AMC attended a concert by Chamber Music Pittsburgh featuring the Pacifica Quartet and guest violist David Harding. It was an intriguing program of contrasting musical styles. The Ligeti Quartet No. 1is a lyrical piece that incorporates traditional string playing as well as techniques such as hammer ons and glissandos. Ligeti's musics uses traditional musical phrases and structures in unusual ways, for example, a series of chords that sometimes indicates the end of a piece where here, Ligeti incorporates them into the middle of the piece. Yet, the listener is not fooled into thinking that it is indeed the end. It is not tonal music, but certainly not radical atonal either.
The second piece was the Mozart Quintet in G minor. This work incorporates an additional viola to the usual string quartet. This adds a warmth to the music that AMC often finds lacking in other works by Mozart. The second viola tamps down some of the fussiness and superficiality that AMC finds in much of Mozart's music. The additional viola part was played by David Harding who is Professor of Viola and Chamber Music at Carnegie Mellon University. He played as if he was a long-term member of the Pacifica group.
The final work was Ravel's String Quartet. This work, Ravel's only String Quartet, is reminiscent of Debussy's earlier quartet. Often these two works appear on CDs together. There was something odd about this performance. Maybe the worked suffered in comparison to the innovation of Ligeti and the warmth of Mozart. As the final work on the program it somehow sounded weak and unengaging, at least for AMC, who suggest that maybe something a bit less transparent and diaphanous would make a better concluding work.
The Pacifica Quartet played beautifully. Its odd that the program does not list the individual members. Maybe it was an oversight. The members are: Simin Ganatra, first violin; Sibbi Bernhardsson, second violin; Masumi Per Rostad, viola; and Brandon Vamos, cello. Ms. Ganatra was very expressive, at least physically, in her performance. She acted out the emotionality of every phrase as she interpreted it, going from happy, to satiric, to sad, etc. AMC found it a bit distracting since AMC believes its best left up to the listener to project their own emotional associations to the music. Mr. Per Rostad was phenomenal on the viola. He had a grand tone that added depth to the performance that other violists seem to not be able to do. The concert was held at the sumptuous Carnegie Music Hall in Pittsburgh. It is a baroque masterpiece with a lobby that is truly from the "Gilded Age." AMC was bit disappointed in the acoustics because the instruments seemed to lack presence, usually a sign that the mid-range of the instruments were being lost in the acoustic space. Could be the seat that AMC was seated in- a bit under the overhang of the first balcony. The hall looks small but it has 1950 seats, which is larger than Atlanta's Symphony Hall. The size of the space may have accounted for the lack of presence.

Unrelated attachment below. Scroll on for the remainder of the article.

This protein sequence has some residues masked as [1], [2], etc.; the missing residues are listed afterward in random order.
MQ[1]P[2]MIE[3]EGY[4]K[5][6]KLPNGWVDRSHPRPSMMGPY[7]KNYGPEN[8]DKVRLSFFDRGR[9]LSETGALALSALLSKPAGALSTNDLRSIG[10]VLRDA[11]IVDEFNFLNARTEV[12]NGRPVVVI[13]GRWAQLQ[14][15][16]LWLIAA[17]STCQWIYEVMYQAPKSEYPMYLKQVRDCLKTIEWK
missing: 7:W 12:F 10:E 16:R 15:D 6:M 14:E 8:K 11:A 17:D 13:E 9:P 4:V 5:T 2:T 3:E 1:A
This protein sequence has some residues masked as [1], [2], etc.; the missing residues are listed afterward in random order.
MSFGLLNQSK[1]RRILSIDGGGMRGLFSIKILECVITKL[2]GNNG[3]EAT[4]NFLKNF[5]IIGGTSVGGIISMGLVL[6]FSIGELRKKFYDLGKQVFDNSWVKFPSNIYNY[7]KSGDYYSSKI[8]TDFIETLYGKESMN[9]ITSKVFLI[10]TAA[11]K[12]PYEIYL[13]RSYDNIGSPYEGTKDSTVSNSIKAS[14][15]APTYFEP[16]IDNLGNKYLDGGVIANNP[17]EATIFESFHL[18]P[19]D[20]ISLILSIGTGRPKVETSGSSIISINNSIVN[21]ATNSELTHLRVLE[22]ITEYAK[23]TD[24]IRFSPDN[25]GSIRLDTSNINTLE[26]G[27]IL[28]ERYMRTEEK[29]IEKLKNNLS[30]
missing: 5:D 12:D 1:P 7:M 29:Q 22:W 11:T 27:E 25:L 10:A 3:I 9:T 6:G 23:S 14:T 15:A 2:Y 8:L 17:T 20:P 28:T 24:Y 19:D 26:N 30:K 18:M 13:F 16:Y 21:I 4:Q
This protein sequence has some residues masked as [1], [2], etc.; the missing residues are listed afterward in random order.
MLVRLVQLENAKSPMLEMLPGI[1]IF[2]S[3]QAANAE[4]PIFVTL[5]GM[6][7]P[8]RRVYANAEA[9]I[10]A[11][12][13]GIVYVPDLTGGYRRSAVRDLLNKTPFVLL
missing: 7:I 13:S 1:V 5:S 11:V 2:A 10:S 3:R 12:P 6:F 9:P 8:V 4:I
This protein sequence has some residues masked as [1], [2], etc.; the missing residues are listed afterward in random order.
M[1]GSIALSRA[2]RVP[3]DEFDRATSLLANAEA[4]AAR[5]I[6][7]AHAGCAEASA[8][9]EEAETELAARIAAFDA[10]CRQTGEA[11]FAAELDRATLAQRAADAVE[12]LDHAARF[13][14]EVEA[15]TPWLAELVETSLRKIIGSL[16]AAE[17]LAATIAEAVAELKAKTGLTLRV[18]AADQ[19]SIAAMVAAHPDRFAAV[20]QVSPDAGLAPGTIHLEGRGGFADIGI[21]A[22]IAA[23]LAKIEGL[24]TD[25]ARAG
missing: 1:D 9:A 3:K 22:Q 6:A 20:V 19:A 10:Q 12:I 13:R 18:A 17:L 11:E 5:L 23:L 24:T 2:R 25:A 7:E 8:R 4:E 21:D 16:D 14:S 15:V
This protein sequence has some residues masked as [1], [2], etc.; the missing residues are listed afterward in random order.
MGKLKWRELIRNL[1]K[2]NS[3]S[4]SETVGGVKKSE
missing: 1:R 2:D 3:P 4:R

AMC was not impressed with the sets. The first act seemed to work the best. The second act set seemed to make no sense with the exception of a grand chair befitting Otello was introduced. But the rest of the set was leftover from Act I and it had little to do with the content of the second act. The final Act set was better, since the lighting downplayed the portion from Act 1 and highlighted the all important bed. Finally, the simulated red-tiled floor was badly worn, which could be easily seen from AMC's balcony seat. Those in the orchestra seats would hardly notice.
The theater was about 2/3 full. But the Benedum has about 2800 seats and the performance was on a Tuesday night. The theater itself is gorgeous. From the huge walnut doors, to the wonderful and original brown and green colors, to the gold and silver leaf decoration, this is a sumptuous setting in which to see an opera. Pittsburgh patrons dress up for the Opera- there were many tuxes and evening gown . AMC wonders what it must have been like to have attended a movie in such a wonderful space. Apparently the movies in the 20s and 30s, when this theater was built, drew huge crowds.
Pittsburgh, like many northeastern cities have wonderful baroque and Beaux Arts theaters. They may not be as old as those in Europe, but they are a treat to the eye and ear nevertheless.